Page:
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Information about all aspects of finances affected by a serious health condition. Includes income sources such as work, investments, and private and government disability programs, and expenses such as medical bills, and how to deal with financial problems.
Information about all aspects of health care from choosing a doctor and treatment, staying safe in a hospital, to end of life care. Includes how to obtain, choose and maximize health insurance policies.
Answers to your practical questions such as how to travel safely despite your health condition, how to avoid getting infected by a pet, and what to say or not say to an insurance company.


Whether you've just been diagnosed or have been living with a diagnosis for a while, there are no real guidelines about who to tell, when to tell them, and what to tell. The answers are completely personal. There is no obligation to tell anyone as long as your health condition is not communicable and you don't put anyone at risk.

The decision about telling is important because once you tell, there is no going back. Even swearing a person to secrecy doesn't assure that your story won't be spread beyond the listener.

When thinking about telling family and friends, keep in mind that bottling up your emotions can be injurious to your physical and mental health. Also, keeping a secret is stressful. The more important the secret, the more the stress.

Before you tell, think about:

  • Why.
  • Who you want to tell. It is advisable to tell people closest to you first. 
  • What you want to tell them.
  • The setting.
  • Possible reactions and how to respond to them. Expect that everyone will react differently. They need to come to terms with their own feelings  which may include confusion, shock, helplessness, or anger.

Consider rehearsing what you want to say with a person close to you - especially someone who knows the people about whom you are rehearsing. An alternative is to rehearse what to say with a health care professional, such as someone in your doctor's office. If you're not comfortable, consider having someone with you when you tell. 

You can avoid the discussion and give people a chance to adjust to the information before seeing them by asking a family member to share the news with other family and friends.

For additional information see:

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How To Prepare Before You Tell

Don't have any preconceived notions of how any particular person will take the news. There is no way to predict how any person will receive the news.

  • Be prepared for all possible reactions, from what you hope the reaction will be, to what you expect it to be, to a disappointing or negative reaction. People have even known to be angry.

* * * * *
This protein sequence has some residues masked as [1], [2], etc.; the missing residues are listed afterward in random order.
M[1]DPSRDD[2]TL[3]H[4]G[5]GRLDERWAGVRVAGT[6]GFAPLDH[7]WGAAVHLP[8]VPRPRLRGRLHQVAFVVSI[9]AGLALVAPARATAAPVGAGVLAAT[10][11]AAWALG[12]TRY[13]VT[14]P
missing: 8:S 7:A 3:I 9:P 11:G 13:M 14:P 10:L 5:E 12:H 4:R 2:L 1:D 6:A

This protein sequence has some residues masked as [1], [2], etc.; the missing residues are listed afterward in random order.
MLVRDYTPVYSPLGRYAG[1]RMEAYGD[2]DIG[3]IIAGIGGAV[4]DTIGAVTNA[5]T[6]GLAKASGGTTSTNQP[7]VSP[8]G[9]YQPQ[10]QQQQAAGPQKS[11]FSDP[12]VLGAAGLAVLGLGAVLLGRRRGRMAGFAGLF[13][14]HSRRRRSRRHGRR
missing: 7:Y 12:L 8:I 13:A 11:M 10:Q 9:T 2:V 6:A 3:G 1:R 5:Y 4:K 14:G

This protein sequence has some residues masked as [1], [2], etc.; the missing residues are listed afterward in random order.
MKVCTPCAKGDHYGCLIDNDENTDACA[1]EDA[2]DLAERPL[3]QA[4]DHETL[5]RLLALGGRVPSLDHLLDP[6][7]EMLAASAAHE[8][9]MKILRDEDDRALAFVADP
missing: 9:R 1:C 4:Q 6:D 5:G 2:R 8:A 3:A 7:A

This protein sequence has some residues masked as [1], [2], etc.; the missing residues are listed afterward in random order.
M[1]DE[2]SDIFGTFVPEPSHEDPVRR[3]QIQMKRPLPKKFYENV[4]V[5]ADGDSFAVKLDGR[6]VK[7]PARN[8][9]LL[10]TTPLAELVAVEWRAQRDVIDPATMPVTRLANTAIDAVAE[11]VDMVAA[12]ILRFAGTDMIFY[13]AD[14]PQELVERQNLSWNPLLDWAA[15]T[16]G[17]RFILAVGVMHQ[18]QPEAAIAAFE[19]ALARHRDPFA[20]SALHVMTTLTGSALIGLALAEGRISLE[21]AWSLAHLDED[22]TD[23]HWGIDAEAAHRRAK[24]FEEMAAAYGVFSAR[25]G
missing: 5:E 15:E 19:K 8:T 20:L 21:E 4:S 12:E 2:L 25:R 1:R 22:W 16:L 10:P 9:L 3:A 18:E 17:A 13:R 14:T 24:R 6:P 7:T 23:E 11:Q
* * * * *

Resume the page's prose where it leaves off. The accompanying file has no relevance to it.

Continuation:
• Lower your expectations. Keep them reasonable.
    • Be patient. It can take time to absorb the news.
    • Talk about your fears - and theirs. 
    • Think about who to turn to for support if you are unduly affected by the reaction.
  • Expect a flood of emotions from both of you. Be ready to help the person "come to grips with your news," however difficult that process might be.
  • Be prepared for people you talk to telling other people without your knowledge or approval.

When you think about what you want to say:

  • At least make it clear that you desire to be treated as a person living with a disease, not as a victim, and not as the disease. You are the same person you were. Your priorities may be shifting, but who you are has not shifted. (To learn more, see: You Are Not Your Condition.)
  • It may not seem fair to think that putting other people at ease about your health is part of your job, but it often is. Telling is likely to stir up the listener's own mortality issues.
  • Think about the information you've learned about your health condition in general, and where you are specifically, at least to the extent that the facts are known at the time you want to tell. You don't have to divulge the same amount of information to everyone. You can pick and choose who you tell what.

To help people understand, it is helpful to educate them. Instead of educating people yourself, you can:

  • Gather simple educational materials you can give people.
  • Identify a web site you find particularly easy to understand and navigate.
  • Think about what disease specific non-profit organization to refer people to.

Understand that your health condition can affect roles in the family. The caregiver may need care. The breadwinner may need other people to go to work or increase their work hours. Interactions are likely to change as roles change.

Don't expect your relationships with people to be normal for a while. It may be a while before they talk about their own problems again. The thought that they might lose you can be very difficult for some people to bear. Give people time to digest what you tell them and to adjust to the news.

If thinking about telling provokes heavy anxiety, keep in mind that you don't have to do the lifting yourself. You can:

  • Discuss these issues with a close friend or family member.
  • Have someone with you when you tell.
  • Ask a person close to you to tell other people about your condition.

The Pros And Cons Of Telling Family, Friends And Acquaintances

Why tell in general

There are many reasons to tell about your condition. The ones we know about follow, in no particular order:

  • Keeping secrets is stressful - the greater the secret the greater the stress. 
    • Fear of people finding out can haunt you. 
    • There can be a very heavy toll to pay when you have someone close to you, with whom you share life and emotions, who doesn’t know about your diagnosis. You will need to constantly stay on guard because every conversation could unintentionally reveal your secret.  
  • There is no reason to feel shame because you have an illness.
  • Your ability to control information is limited. 
    • Your ability to control information becomes more limited the more time goes on. 
    • Friends and family are likely to sense something is causing you anxiety and possibly changing your appearance, energy level etc. 
    • If you live with other people, it is close to impossible to keep your condition a secret when you get mail such as copies of insurance claims, when you have to take time to visit medical personnel, have and take pills, and change habits such as your diet.
  • To get emotional support.
  • To get information.
  • To stop the rumor mill.
  • Lying about things can get complicated. You have to remember lies, possibly back them up - and maybe even embellish them as time goes on.
  • Help reduce the loneliness that generally comes with a diagnosis.
  • Get a boost to your ego from people who see you as a fighter and survivor.
  • Avoid having people close to you feel hurt because they weren't told.

Why not tell?

  • The feeling that people will feel sorry for you (also known as the "pity reason.")
  • Fear of rejection.
  • Your relationship is likely to change, at least temporarily.
  • Word may get back to your employer or co-workers before you decide to disclose.